We stayed three days in Slovenia: the first we spent exploring the capital Ljubljana and on the second and third days we took two easy day trips from Ljubljana city centre to see some more of Slovenia’s nature and culture.
On the first day we took the bus from Ljubljana bus station to Postojna, the town closest to Predjama Castle and caves. The bus fare was pretty cheap and at the desk they even gave us the chance to buy entrance tickets to the castle and caves there, which would have saved us time later but we weren’t sure yet what combination package we wanted so we left it for the meantime.
The bus didn’t take too long – about an hour or so- and took us through vast fields and past dense forests. I was itching to get my camera out and snap away at the sights. Arriving in Postojna, we found quite a small and sad town and struggled to find anywhere to eat. We successfully found a tiny little supermarket and bought some lunch, then sat in the next-door café for a quick coffee to boost our energy levels.
Arriving at the Predjama tourist centre after a long walk from Postojna town, we realised quickly how popular of an attraction Predjama actually is. There were throngs of people, as well as restaurants, hotels, souvenir shops, all centred on the famous caves. We bought a ticket for just the castle as Josh didn’t want to see the caves and waited in a massive crowd of people at the shuttle bus stop, which only came once an hour. We pretty much wrestled our way onto the shuttle bus through a surge of incredibly inconsiderate tourists. The shuttle bus took longer than I expected and weaved its way through the Slovenian hills. As soon as the bus started to slow to a stop near the entrance of the castle, the sound of thunder cracked in the sky and the looming grey clouds poured upon us the brunt of their strain. I’d not seen rain like it since I happened to witness the monsoon season in Mexico. It hammered upon our heads relentlessly as we ran for shelter under a nearby canopy. Not being a fan of storms, I stared up at the sky uneasily… at least we would be inside the castle for the most part of the day.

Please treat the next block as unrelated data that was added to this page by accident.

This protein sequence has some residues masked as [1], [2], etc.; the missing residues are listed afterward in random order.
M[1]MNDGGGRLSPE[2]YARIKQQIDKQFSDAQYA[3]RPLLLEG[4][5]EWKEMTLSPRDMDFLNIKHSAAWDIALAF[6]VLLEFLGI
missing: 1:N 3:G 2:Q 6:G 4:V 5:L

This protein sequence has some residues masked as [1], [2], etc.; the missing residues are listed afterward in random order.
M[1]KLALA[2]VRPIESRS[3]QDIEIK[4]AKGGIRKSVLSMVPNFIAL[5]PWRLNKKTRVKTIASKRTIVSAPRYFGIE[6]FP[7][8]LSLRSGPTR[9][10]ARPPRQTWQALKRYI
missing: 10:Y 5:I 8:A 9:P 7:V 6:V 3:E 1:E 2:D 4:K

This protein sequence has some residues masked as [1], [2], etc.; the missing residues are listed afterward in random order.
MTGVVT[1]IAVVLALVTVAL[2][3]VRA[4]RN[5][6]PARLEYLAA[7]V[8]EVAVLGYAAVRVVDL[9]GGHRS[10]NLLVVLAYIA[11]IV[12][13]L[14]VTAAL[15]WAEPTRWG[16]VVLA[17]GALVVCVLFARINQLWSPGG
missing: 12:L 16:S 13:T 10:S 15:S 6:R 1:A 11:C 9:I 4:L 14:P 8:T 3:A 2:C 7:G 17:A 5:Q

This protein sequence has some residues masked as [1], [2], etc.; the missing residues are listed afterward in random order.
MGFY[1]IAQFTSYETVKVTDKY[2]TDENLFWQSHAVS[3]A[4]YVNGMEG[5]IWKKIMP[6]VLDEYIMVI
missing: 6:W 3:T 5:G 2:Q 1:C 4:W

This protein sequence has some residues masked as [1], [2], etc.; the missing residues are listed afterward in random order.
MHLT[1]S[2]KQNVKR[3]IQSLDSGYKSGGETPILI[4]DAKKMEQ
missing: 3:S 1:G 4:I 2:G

Despite the weather, Predjama Castle was absolutely stunning. It seemed like something straight from a fairy-tale. The immense cream stone castle is built into the caves, so that it appears to have grown out of the dark rock. Below each of the windows there are little flower boxes painted in stripes of blue and white, which boast bright red roses in each. Predjama had been on my European bucket-list for a couple of years, gracing the list under my ‘Slovenia’ heading with pictures copied and pasted from Google that I lusted over. I found it strange to actually be there, in front of its grandeur. It lived up to my expectations in its beauty, but I found myself a little disappointed in some strange inexplicable way. To find that the mysterious castle in the rocks was not all that mysterious nor shrouded in isolated Slovenian forests like I had imagined and was in fact extremely accessible by bus and swamped with tourists daily ruined the fantasy somewhat.